Long-term care is expensive, and the cost of long-term care may quickly deplete your savings while also impacting your quality of life. Long-term care insurance absorbs part of the expense, so you don’t have to pay it all on your own. However, long-term care insurance premiums are costly and can increase over time. One solution is to exchange your annuity contract for a long-term care annuity.
Withdrawals from a nonqualified deferred annuity (after-taxed money) are considered to come first out of earnings, then out of the contract’s initial investment premium. This tax method is called Last In, First Out, or LIFO. The earnings portion of the withdrawal is considered taxable income to the annuitant.
However, IRC Section 1035 allows you to exchange one annuity for another without immediate tax consequences, as long as specific requirements are met. As of January 1, 2010, the Pension Protection Act (PPA) allows both life insurance and annuities to be exchanged, tax-free, for qualified long-term care insurance policy such as a long-term care annuity.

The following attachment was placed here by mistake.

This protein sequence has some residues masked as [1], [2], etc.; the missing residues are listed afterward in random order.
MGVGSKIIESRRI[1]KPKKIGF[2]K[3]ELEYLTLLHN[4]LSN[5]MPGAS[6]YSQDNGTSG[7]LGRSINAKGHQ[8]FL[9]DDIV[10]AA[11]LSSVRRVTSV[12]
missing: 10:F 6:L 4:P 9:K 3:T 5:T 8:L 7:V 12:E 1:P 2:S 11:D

How To 1035 Exchange An Annuity To A Long Term Care Insurance Annuity
For the transfer of an annuity to a long-term care insurance policy to be classified as a tax-free exchange, certain criteria must be met:
- First, the annuity must be nonqualified.
- The exchange must happen directly between insurance companies. You will not get a tax break if you withdraw money from your annuity and then use it to pay for your long-term care insurance. The annuity application will include a 1035 Exchange Form.
Advantages and Disadvantages
- Annuity payments may be used to pay for long-term care insurance without incurring income tax.
- Using an annuity to pay for long-term care insurance may help you avoid having to tap other assets or income to cover premiums. A long-term care annuity will either double or triple your annuity’s value to pay for long-term care expenses.
- You still maintain a cash surrender value of the annuity in case you change your mind.
- If you exchange the annuity for a long-term care insurance annuity, your beneficiaries will have the annuity’s cash value for an inheritance that otherwise would have been available at your death.
A surrender charge may be applied when an annuity is exchanged, reducing the annuity’s value. However, if the annuity is out of the surrender term, there is no surrender charge.
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